Brandon Hall 2:33
wealth tax that they removed. But they did add an income surtax is like an extra few percentage points if you earn a certain amount of money, but the wealth tax so you see, so all your billions are safe in battalions? Yeah. Oh, yeah.

Thomas Castelli 2:45
All my billions. Yeah, please, if I had billions, I don’t know that. I’d be talking about taxes right now. But

Brandon Hall 2:51
what would you be talking about? Yeah, how nice the The wind feels in your hair on your yacht?

Thomas Castelli 2:56
Yeah, I probably that I’d be talking about all the real estate down a Keyblade. But either way, billions. If you’re a billionaire, you’re listening to this podcast, you’re safe. There’s billions in there. There’s your billion

Brandon Hall 3:10
and you’re listening to this podcast, shoot us a little note, we would, we’d love to hear from you. That’d be cool.

Thomas Castelli 3:15
Maybe we’ll bring you on the show. Trying to think what some of the other things that people were concerned about that were going to be in the bill. Okay. So there’s no basis except the basis is not in the bill, they’re not changing that. So you could still you know, die and pass the assets onto your heirs

Brandon Hall 3:28
at fair market value, right. So when you pass away, you can give your heirs all of your assets, and they inherit them at stepped up basis, meaning at fair market value. So their basis is now equal to fair market value, meaning that they can sell them and not pay tax on them. And originally, Biden had campaigned on reducing that or eliminating that. But that’s not in the bill either. So 1030 ones not in the bill, stepped up basis, not in the bill, billionaire wealth tax, not in the bill. What else is not in the bill.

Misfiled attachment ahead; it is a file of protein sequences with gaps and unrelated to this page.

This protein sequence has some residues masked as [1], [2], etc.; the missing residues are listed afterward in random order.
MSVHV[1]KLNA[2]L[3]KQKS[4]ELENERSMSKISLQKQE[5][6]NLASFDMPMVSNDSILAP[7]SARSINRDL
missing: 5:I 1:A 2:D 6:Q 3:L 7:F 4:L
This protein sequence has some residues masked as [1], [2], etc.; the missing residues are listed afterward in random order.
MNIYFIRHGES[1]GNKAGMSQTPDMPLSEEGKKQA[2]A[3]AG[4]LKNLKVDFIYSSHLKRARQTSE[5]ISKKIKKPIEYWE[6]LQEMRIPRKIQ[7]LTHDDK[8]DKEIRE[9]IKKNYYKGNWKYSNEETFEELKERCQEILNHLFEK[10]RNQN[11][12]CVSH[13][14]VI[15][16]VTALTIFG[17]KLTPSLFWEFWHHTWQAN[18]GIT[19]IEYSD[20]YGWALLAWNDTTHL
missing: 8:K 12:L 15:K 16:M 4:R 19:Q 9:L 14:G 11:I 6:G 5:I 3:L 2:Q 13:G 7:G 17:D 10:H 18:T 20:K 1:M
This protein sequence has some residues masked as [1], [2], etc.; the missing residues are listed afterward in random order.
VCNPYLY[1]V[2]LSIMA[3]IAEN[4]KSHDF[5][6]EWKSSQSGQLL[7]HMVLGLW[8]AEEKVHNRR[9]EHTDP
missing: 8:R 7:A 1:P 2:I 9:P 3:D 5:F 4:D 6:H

Thomas Castelli 3:56
And another big one is the IRA for anybody out there who invest in syndicates and was concerned that you would not be able to invest in syndicates any longer if you need to be an accredited investor to to actually make that investment or that you’d have to remove assets that are already in your IRA, because of this rule that’s gone. So that means you can still invest in syndications through your self directed IRA, and you do not have to remove the assets you currently have in there. So that’s big news. That’s a relief for a lot of people out there who were concerned about that provision impacting their their ability to continue to invest in real estate.

Brandon Hall 4:31